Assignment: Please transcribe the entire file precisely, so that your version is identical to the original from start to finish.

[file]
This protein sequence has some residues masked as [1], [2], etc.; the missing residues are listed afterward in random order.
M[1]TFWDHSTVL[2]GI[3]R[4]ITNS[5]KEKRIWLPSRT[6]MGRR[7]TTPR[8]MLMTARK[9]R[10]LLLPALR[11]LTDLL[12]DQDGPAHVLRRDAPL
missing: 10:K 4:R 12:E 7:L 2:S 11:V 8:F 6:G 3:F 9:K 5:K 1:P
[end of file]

This protein sequence has some residues masked as [1], [2], etc.; the missing residues are listed afterward in random order.
M[1]TFWDHSTVL[2]GI[3]R[4]ITNS[5]KEKRIWLPSRT[6]MGRR[7]TTPR[8]MLMTARK[9]R[10]LLLPALR[11]LTDLL[12]DQDGPAHVLRRDAPL
missing: 10:K 4:R 12:E 7:L 2:S 11:V 8:F 6:G 3:F 9:K 5:K 1:P